This is Weekend Circuit, a weekly review of the serious and the silly in federal appellate courts in the last week.
Footnote Of The Year From The Ninth Circuit
Ten judges of the 9th U.S. Circuit Court of Appeals filed a spicy dissent from the court’s refusal to revisit a ruling which barred employers from using “tip pools,” or tip-sharing among restaurant employees, to boost the wages of other non-wait staff workers, on Tuesday. The U.S. Department of Labor (DOL) issued a rule restricting “tip pools” to classes of workers who are traditionally tipped, like waiters, and barred the practice for workers not traditionally tipped, like kitchen staff. One challenge to the rule was orchestrated by the Oregon Restaurant and Lodging Association, while another came from a casino in Nevada.
The case, Oregon Restaurant and Lodging Association v. Perez, implicated a major administrative law issue. In issuing the rule, DOL announced that the Fair Labor Standards Act was silent on this issue. Thus, their legal theory continued, the agency may issue the regulation because it had not been specifically addressed or precluded by Congress. The statute was “silent” as to the controversy. Though a lower court, and a precedential ruling, found DOL’s theory did not pass constitutional muster, a three-judge panel on the 9th Circuit ruled in favor of the Department. (RELATED: This Is One Of The Biggest Pending SCOTUS Cases You Haven’t Heard Of)
The ruling conflicts with a series of holdings given by other appeals courts throughout the country, leading the dissenters, led by Judge Diarmuid O’Scannlain, to lament the existence of a circuit split. A circuit split exists when two or more federal appeals courts disagree on the same question of law. The split prompted this footnote on page 21 of the opinion:
‘Circuit split’ perhaps does not fully describe the resulting state of affairs. It is more like we have spun out of the known legal universe and are now orbiting alone in some cold, dark corner of a far-off galaxy, where no one can hear the scream ‘separation of powers.’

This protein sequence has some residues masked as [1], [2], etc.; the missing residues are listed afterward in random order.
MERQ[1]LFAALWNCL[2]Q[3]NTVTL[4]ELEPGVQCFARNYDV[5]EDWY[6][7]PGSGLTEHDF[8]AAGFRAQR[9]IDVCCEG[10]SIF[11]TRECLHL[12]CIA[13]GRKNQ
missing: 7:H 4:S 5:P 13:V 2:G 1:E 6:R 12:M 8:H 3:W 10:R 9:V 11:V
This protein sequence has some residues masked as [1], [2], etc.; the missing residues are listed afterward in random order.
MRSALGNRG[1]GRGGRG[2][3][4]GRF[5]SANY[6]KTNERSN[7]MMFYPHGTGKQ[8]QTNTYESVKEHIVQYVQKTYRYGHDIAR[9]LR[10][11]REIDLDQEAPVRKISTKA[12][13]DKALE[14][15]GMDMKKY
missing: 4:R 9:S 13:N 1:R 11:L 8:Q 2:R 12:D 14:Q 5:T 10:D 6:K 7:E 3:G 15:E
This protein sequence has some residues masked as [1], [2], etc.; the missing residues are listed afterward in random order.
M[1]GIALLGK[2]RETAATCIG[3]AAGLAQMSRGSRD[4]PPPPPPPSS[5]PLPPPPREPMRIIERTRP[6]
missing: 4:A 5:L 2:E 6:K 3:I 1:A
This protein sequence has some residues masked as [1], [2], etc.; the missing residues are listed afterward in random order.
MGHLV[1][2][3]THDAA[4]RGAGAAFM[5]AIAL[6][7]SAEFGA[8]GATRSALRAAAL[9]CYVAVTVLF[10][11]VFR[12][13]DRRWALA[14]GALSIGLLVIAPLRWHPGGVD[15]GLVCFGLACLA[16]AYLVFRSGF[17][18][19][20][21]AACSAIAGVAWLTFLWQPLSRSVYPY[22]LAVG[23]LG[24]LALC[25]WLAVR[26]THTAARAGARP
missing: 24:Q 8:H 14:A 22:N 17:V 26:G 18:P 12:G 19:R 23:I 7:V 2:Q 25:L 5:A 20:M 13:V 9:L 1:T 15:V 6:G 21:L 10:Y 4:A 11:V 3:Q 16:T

DC Circuit Blocks Proof-Of-Citizenship Rule For Voter Registration
The United States Court of Appeals for the D.C. Circuit issued a preliminary injunction on Friday blocking the states of Georgia, Kansas and Alabama from requiring citizens to produce proof of citizenship when registering to vote with a federal registration form.
The order came shortly after oral arguments in the case. The vote on the three-judge panel was 2-1. Senior Judge A. Raymond Randolph dissented.
As the D.C. Circuit only issued an injunction, the case can still be decided on the merits in the future. An appeal to the U.S. Supreme Court is unlikely, as the justices have tended to split 4-4 along ideological lines on voting-rights issues in recent months. As a tied vote affirms the lower court ruling in a given case, the circuit courts are, for the moment, the authority on election law controversies.
Third Circuit Hears Decryption And Self-Incrimination Argument
The 3rd U.S. Circuit Court of Appeals heard oral arguments in U.S. v. Apple Macpro Computer Apple Ma this week. The court must define what Fifth Amendment, or self-incrimination, limits exist when a suspect is required to enter a computer password which will decrypt the hard drive. In this case, the suspect, a Philadelphia police officer, is accused of using a peer-to-peer platform to download child pornography. Authorities successfully decrypted the officer’s computer without his assistance, but he also kept two external hard drives, which the government needs his help to access.
The officer refused a court order to enter a password decrypting the external hard drives, and is being held in contempt until he complies. He brought a claim to the 3rd Circuit, asserting that entering the password to decrypt the hard drives is tantamount to forcing him to testify against himself.
Writing at Volokh Conspiracy, George Washington University Law School Professor Orin Kerr, an expert in criminal procedure and computer crime, said the three-judge panel focused on these questions:
1.) What, if anything, is testimonial about entering a password beyond the implicit admission “I know the password?”
2.) Should the government obtain new evidence implicating the defendant in criminal activity beyond the scope of the warrant, and may it be used against him?
3.) At trial, must the jury be made aware of the fact that evidence from the external hard drive was obtained by these means?
4.) Is the foregone conclusion doctrine, which states that the government can compel a defendant to produce something it reasonably knows exists, applicable in this case?
It is unclear when a decision will come in the case.
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